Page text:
Viruses and Hodgkin disease: no evidence of novel herpesviruses in non-EBV-associated lesions

Int J Cancer. 2002 Sep 20;101(3):259-64. doi: 10.1002/ijc.10603.


The Epstein-Barr virus (EBV) is associated with a proportion of cases of Hodgkin disease (HD) and this association is believed to be causal. Epidemiological studies suggest that an infectious agent is involved in the aetiology of young adult HD, however, cases in this age group are less likely to have EBV-associated disease than cases diagnosed in early childhood or older adult years. Molecular studies have failed to find a consistent association between HD and other candidate viruses, and the aetiology of non-EBV-associated cases remains obscure. We looked for evidence of herpesvirus infection in samples of non-EBV-associated HD using a highly sensitive, degenerate PCR assay. Despite exhaustive sequence analysis of PCR products, no novel herpesviruses were identified. These results suggest that it is extremely unlikely that a novel herpesvirus is involved in the pathogenesis of non-EBV-associated HD.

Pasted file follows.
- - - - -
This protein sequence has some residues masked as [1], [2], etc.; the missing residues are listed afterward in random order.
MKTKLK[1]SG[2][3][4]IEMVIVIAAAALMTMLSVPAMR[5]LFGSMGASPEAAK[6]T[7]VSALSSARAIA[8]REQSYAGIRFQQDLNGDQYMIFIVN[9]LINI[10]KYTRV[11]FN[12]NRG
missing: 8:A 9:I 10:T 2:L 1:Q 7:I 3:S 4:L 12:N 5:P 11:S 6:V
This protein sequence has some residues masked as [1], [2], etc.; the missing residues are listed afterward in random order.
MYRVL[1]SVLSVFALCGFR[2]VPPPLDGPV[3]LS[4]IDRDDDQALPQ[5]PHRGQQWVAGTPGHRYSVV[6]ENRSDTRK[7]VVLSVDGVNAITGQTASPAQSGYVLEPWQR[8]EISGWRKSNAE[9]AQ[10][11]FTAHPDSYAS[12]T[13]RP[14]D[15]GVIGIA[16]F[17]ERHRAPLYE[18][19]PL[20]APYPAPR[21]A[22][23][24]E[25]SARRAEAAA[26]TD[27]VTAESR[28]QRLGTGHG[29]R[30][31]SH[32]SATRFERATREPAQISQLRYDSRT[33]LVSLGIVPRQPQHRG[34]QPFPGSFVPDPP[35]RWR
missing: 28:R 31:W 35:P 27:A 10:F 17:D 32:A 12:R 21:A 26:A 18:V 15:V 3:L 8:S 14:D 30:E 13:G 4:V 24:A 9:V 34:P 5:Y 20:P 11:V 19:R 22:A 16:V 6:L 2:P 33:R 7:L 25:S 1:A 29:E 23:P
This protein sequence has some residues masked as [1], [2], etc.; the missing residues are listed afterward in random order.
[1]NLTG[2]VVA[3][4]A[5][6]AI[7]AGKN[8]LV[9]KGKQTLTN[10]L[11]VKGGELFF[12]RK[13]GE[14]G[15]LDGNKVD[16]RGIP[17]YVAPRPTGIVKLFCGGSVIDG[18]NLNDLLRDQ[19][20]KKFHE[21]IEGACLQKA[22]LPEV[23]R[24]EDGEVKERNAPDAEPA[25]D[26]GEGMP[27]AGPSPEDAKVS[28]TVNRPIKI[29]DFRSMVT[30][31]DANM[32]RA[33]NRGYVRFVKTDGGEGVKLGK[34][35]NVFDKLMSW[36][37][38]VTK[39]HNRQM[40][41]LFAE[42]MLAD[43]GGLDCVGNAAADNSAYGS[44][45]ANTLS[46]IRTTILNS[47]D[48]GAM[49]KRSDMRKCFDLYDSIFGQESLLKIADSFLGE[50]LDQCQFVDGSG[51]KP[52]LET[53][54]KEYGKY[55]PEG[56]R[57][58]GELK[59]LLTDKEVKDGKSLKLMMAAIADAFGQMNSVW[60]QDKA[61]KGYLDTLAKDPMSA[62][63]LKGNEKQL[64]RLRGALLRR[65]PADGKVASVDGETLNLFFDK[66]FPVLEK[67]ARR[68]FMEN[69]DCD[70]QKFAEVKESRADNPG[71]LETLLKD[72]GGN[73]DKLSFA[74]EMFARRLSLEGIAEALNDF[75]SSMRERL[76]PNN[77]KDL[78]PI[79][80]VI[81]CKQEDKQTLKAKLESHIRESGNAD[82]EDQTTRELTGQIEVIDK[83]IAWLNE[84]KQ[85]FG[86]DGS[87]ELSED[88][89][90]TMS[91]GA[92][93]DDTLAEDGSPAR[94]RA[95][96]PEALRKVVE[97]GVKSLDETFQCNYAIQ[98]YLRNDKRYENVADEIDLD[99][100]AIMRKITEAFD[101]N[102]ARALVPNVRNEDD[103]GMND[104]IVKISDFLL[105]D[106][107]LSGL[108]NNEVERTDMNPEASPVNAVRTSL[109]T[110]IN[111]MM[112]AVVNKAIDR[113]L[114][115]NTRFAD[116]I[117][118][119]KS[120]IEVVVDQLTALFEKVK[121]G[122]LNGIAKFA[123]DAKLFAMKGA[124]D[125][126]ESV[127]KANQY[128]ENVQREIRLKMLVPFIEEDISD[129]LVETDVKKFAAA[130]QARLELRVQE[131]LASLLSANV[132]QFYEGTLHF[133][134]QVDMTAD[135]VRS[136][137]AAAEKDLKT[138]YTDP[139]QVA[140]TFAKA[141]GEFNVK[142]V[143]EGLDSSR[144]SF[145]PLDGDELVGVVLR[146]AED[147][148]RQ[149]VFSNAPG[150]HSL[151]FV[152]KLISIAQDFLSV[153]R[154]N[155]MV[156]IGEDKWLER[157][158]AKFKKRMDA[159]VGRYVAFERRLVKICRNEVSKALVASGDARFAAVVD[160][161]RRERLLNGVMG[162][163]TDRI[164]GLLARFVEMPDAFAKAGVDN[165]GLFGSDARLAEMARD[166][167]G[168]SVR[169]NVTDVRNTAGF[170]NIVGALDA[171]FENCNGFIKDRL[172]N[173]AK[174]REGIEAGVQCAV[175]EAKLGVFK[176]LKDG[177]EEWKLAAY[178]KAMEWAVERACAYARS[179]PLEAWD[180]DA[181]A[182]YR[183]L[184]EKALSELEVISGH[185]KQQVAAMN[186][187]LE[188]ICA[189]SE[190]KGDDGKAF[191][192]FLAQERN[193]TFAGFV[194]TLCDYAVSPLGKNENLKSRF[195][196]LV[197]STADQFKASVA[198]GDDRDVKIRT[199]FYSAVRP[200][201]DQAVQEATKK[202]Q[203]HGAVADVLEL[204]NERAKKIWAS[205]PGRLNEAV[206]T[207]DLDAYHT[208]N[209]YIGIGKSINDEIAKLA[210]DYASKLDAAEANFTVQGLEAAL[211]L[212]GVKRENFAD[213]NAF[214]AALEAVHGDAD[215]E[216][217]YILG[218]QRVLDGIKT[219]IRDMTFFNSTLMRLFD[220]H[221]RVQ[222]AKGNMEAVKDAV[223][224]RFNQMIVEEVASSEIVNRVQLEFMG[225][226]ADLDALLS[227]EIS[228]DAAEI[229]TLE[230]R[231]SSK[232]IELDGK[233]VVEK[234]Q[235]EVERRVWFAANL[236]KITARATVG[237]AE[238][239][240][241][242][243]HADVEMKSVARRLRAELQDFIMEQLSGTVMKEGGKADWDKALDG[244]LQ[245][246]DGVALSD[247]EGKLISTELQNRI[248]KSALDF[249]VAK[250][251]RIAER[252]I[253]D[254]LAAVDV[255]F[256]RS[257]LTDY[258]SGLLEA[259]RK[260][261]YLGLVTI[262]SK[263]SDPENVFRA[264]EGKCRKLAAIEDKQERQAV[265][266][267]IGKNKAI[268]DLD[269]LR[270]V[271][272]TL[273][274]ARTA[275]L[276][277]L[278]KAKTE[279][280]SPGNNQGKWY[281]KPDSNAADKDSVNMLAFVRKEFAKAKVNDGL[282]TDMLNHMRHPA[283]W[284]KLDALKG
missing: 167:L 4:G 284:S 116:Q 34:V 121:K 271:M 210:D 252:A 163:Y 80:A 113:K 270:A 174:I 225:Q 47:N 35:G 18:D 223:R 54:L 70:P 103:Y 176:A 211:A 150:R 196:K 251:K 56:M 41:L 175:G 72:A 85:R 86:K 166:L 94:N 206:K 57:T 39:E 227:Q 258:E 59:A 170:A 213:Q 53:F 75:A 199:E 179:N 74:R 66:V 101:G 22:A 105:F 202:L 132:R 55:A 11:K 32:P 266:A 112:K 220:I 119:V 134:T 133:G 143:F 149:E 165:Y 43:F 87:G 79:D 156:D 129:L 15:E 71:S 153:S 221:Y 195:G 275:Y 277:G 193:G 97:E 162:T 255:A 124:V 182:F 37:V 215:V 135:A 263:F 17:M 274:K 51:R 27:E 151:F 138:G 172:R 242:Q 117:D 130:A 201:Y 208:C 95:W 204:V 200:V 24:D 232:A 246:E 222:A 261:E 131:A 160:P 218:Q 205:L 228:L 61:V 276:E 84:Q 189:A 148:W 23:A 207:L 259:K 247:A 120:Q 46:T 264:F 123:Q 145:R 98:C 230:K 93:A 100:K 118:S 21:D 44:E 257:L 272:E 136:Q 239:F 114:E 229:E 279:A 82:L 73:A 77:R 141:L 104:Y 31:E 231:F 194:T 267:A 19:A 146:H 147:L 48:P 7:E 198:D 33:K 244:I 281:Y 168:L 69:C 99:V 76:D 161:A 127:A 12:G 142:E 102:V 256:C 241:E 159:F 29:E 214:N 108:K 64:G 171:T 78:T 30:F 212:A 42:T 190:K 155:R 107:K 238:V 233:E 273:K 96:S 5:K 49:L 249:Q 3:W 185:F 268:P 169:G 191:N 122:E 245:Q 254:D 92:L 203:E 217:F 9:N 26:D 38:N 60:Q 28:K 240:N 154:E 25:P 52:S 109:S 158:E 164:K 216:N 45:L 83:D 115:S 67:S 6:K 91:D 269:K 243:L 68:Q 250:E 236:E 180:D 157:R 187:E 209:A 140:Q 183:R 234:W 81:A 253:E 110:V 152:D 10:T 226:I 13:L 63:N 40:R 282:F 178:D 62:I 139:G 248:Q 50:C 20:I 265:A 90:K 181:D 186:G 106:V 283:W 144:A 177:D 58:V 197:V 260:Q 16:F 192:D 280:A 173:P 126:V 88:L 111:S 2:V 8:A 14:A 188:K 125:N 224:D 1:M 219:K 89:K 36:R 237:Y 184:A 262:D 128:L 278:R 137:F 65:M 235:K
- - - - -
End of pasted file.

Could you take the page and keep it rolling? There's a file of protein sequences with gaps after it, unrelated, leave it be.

Publication types

  • Research Support, Non-U.S. Gov't

MeSH terms

  • Adolescent
  • Adult
  • DNA Primers / chemistry
  • DNA, Viral / analysis
  • Epstein-Barr Virus Infections / virology*
  • Female
  • Genome, Viral
  • Herpesviridae Infections / virology*
  • Herpesvirus 4, Human / genetics*
  • Hodgkin Disease / virology*
  • Humans
  • Male
  • Middle Aged
  • Polymerase Chain Reaction
  • RNA-Binding Proteins / genetics
  • Ribosomal Proteins*


  • DNA Primers
  • DNA, Viral
  • RNA-Binding Proteins
  • Ribosomal Proteins
  • RPL22 protein, human